“Crimson Peak” Movie Review


     Visionary director Guillermo del Toro (“Pan’s Labyrinth”, “Hellboy”) weaves a surprisingly modern tale within a period setting that displays his trademark artistic and detailed style in “Crimson Peak”.  A horror thriller that seems to have already sewn up an Academy Award nomination for Art Direction and Set Decoration as the director has literally put on a clinic with his imagining of a world full of vibrant color mixed with sinister lighting and gorgeous set design.  One filmmaker of whom I could make a comparison is Tim Burton, specifically for his successful period horror offerings “Sweeney Todd” and “Sleepy Hollow”.  While both of those films had the allure of Johnny Depp starring in the lead role, del Toro’s film seems to employ a preference for surroundings instead of his characters.  It’s as if he has written the screenplay, along with Matthew Robbins, to welcome the actors into the world he has created.  As if it is his own personal play land.  It would be difficult to think of another filmmaker more supremely qualified to give us his take on the standard haunted house movie than del Toro and now that we have it, it’s time to revel in it a bit.

     The story behind “Crimson Peak” may seem a bit too drawn out, at face value, for the younger generation who has been conditioned to consume their horror films with present day stories that feature found footage and naughty teenagers making dumb decisions leading to their demise.  Though the proceedings take place in the late 1800s and are set in England, I think most will be surprised at how much resemblance the story has to your average adult love triangle drama.  del Toro’s story is full of lies and deceit between characters who are willing to kill in order to further their own professional lives.  The fact these characters find themselves in del Toro’s strange and twisted world, rather than a bland present day setting, allows for a significantly more creepy experience.  Though the film may not pack the kind of scares typically associated with a ghost story, it does have a certain intelligence about it that seems to go beyond what is expected and gives us something which instead feels original.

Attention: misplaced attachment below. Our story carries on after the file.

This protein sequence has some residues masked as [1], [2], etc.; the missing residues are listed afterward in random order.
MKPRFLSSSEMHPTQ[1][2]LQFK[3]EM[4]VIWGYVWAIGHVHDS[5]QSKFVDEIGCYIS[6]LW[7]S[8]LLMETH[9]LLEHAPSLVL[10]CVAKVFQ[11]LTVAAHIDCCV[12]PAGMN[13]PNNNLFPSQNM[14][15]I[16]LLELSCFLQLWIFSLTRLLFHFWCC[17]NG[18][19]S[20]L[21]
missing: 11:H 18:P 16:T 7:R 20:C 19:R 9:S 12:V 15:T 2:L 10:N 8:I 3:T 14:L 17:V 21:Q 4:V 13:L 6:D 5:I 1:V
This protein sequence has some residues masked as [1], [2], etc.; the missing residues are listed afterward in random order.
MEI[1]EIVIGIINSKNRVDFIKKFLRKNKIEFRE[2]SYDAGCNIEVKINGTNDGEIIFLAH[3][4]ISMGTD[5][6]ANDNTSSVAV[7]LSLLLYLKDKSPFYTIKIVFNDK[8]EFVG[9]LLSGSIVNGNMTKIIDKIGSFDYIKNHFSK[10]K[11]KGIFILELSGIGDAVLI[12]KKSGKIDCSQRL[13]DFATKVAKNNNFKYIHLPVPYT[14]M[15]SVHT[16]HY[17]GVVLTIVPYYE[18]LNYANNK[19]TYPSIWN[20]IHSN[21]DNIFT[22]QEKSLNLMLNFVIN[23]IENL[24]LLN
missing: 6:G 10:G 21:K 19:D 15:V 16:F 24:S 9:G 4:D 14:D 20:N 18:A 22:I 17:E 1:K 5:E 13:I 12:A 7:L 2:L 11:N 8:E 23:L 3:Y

Edith Cushing (Mia Wasikowska, whom you will likely remember played Alice in Tim Burton’s “Alice in Wonderland”) is a tortured young woman who endures frequent ghostly visits from her dead mother.  The opening scene is a masterwork in lighting and mood all by itself as we see a younger Edith experiencing the supernatural for the first time.  The combination of darkness with the yellows and purples that shine down the hallway from her room creates an immediate sense of dread and uncomfortableness.  The smokey black apparition seems to slither as much as it floats along the hallway, as Edith turns a away, closing her eyes, hoping it’s all just a dream.  As  the ghost of her mother hovers above her, a warning is uttered that she doesn’t understand, but she will in time.  Her father, Carter Cushing (Jim Beaver), is a well off financial mogul who is classically overprotective.  He becomes especially so when an Englishman who has requested a meeting to seek funding for a project takes an obvious liking to his daughter.